By Ian Weakford, Sales & Marketing Director @ Hambleside Danelaw
With the increasing unpredictability of British weather, particularly in winter, ensure you- and the properties you manage- stay dry.
Extreme winters have challenged roofing product manufacturers to develop solutions to reduce the impact of the weather, particularly wind. It causes slates and tiles to dislodge, underlays to vibrate, and can lead to rain ingress. Even winds as “low’ as 20mph can cause damage.
In most situations there is therefore a requirement to use dry, rather than ‘wet’, fix solutions, so that the roof details, particularly ridges and hips, remain intact, and therefore weatherproof, regardless of the extremes of winter weather. Because the fixing method is dry, remedial work can be carried out almost regardless of the weather; ‘wet’ methods, such as mortar, by contrast need a degree of decent weather for the mortar to cure before being subjected to load.
The realisation of the practicality and durability of dry fix solutions has seen a growth in their popularity. This in turn has led to a growth in the number of mechanically-fixed products available, with a corresponding diversity of quality and performance. It is a case of ‘you get what you pay for’: products with a higher unit cost are usually manufactured and tested to higher quality standards, so can be expected to be easier to use, and to perform better. Thus the perceived higher cost can actually result in a saving, in that the product will withstand the loads, remain in place, and reduce repairs. To put it into perspective, storm Doris in 2017 saw a 300% increase in the cost of insurance claims from wind damage.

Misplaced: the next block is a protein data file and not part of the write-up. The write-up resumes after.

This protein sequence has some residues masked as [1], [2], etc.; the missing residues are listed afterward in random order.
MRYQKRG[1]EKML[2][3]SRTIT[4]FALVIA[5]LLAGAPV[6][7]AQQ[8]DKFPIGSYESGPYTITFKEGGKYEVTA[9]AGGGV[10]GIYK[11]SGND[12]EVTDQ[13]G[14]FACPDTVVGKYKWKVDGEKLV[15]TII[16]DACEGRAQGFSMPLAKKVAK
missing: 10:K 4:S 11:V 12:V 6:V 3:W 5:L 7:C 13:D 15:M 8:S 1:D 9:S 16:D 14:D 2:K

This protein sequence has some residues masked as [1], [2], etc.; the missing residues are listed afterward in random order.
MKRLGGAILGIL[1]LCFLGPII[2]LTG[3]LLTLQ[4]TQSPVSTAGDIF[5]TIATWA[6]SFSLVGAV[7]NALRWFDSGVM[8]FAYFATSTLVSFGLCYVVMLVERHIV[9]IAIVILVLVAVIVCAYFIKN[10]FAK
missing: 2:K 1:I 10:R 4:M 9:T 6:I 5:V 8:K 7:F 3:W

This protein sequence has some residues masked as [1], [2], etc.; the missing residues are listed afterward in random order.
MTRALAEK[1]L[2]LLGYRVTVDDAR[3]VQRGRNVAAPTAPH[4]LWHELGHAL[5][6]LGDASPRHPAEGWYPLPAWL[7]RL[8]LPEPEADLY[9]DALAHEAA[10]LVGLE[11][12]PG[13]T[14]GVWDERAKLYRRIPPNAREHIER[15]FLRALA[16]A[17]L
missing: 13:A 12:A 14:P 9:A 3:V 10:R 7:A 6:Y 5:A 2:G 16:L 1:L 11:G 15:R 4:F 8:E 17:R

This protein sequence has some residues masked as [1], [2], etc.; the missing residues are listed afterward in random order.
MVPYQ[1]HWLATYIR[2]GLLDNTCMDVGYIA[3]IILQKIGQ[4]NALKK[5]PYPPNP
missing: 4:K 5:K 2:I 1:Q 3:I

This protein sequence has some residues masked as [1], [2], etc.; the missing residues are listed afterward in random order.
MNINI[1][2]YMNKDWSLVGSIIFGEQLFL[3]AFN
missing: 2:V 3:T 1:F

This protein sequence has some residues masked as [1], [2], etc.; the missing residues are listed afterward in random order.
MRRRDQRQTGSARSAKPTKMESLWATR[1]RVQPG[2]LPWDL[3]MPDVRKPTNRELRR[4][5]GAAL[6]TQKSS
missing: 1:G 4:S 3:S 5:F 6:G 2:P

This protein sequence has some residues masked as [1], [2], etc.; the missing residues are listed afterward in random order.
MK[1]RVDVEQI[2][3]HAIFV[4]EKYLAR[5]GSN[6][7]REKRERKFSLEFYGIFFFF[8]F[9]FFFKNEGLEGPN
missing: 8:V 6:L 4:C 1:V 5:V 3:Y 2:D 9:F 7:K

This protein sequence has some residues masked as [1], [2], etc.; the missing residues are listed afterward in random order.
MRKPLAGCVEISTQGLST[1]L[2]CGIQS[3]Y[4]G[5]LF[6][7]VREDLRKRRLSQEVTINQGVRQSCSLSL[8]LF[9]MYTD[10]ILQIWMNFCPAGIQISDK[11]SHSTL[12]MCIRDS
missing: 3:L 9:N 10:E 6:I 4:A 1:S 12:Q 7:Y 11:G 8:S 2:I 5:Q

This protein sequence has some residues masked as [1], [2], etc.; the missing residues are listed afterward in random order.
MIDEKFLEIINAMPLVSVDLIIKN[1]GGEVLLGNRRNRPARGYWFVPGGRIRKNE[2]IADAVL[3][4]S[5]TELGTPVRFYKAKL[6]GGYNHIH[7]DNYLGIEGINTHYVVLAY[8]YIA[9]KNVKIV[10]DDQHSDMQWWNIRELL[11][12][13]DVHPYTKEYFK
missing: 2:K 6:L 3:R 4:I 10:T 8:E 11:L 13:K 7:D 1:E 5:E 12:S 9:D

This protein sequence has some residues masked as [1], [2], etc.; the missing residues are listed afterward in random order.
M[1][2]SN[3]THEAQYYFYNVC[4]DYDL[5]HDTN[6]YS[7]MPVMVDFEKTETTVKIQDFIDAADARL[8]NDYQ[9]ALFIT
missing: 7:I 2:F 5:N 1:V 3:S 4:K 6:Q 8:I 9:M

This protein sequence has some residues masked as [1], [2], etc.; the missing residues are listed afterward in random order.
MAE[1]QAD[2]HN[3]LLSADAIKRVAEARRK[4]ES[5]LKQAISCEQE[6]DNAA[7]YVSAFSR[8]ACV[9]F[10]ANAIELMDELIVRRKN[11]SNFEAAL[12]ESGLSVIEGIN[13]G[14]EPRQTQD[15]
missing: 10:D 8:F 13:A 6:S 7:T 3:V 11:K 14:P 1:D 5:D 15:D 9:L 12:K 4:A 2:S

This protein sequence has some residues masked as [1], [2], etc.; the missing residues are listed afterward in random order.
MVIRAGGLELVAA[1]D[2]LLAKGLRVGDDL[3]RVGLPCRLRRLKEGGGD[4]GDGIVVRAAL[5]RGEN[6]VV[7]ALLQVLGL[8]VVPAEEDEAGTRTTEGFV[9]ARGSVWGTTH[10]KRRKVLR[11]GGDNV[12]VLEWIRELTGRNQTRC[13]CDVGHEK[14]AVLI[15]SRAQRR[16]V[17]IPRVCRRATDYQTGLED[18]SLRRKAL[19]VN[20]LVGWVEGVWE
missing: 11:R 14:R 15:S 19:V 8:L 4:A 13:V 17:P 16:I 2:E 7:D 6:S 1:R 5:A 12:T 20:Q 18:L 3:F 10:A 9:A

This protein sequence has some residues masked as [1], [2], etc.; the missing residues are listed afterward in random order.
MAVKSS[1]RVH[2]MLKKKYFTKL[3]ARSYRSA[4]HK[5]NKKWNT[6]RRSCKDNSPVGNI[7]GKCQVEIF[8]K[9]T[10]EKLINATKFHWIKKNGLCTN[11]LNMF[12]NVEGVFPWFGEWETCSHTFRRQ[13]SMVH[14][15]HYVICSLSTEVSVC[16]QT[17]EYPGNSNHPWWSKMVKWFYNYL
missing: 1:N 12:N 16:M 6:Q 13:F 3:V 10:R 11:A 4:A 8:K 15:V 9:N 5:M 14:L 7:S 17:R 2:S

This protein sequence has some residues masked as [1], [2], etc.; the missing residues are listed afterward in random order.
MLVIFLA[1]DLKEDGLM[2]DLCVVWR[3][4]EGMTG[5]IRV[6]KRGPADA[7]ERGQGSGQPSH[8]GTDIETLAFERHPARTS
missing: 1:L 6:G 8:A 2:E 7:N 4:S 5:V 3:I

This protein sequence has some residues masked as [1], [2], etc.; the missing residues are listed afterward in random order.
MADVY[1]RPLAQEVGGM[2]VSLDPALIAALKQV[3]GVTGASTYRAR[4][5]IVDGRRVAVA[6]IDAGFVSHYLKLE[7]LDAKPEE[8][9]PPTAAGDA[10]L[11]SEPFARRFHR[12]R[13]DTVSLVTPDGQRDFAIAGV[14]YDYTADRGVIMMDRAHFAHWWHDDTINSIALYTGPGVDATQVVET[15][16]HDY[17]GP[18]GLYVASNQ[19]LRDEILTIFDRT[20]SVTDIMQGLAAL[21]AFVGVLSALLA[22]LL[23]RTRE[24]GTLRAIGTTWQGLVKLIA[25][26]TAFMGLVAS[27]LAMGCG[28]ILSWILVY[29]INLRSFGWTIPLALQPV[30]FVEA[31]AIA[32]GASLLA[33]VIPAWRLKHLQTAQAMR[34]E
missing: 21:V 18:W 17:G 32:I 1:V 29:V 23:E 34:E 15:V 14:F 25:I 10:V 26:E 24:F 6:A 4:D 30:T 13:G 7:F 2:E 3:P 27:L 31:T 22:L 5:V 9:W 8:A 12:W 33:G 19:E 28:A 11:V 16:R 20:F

Inevitably, in line with these market force changes, a British Standard has been introduced. BS8612:2018 Dry Fixed Ridge, Hip and Verge Systems for Slating & Tiling: Specification aims to create minimum performance & durability standards for dry fix products used in these areas.
But making a roof weatherproof has to be balanced alongside allowing the roof to “breathe”, to avoid any interstatial condensation. Debate continues to rage about the best way to achieve this, with the arguments primarily focusing around the underlay. Should it be airtight or permeable? Because it is a topic so debatable, our view is always to follow a ‘belt and braces’ approach: vapour permeable underlay AND ventilation. Current Regulations require the ridge to be mechanically fixed, so the small, additional material cost is more than outweighed by the cost of fixing a roof riddled with damp and rot from condensation.
A roof does need to breathe, so ventilation openings will need to be provided anyway. Some argue that air permeable membranes are more effective in allowing the dissipation of moisture, but their use needs to be considered in the increased tile fixing specification as there will be greater load on the tiles- another reason to rely on mechanical fix rather than ‘wet’ which is so dependant on the quality of the mix, the quality of application and the weather.
As with dry fix products, membranes too vary in quality and price, and again, you get what you pay for. With the recent years of high winds, the UK has now been zoned by wind uplift. Most membranes are not certified for use in all zones, unless particular attention is paid to the fixing method i.e. restraining battens or taped joints.
To be sure your roofs will perform, the best solution is to check your spec. with the manufacturer, and be sure you read the small print, to understand any limitations of use, and to ensure the roofing contractor quotes for and installs what you have specified.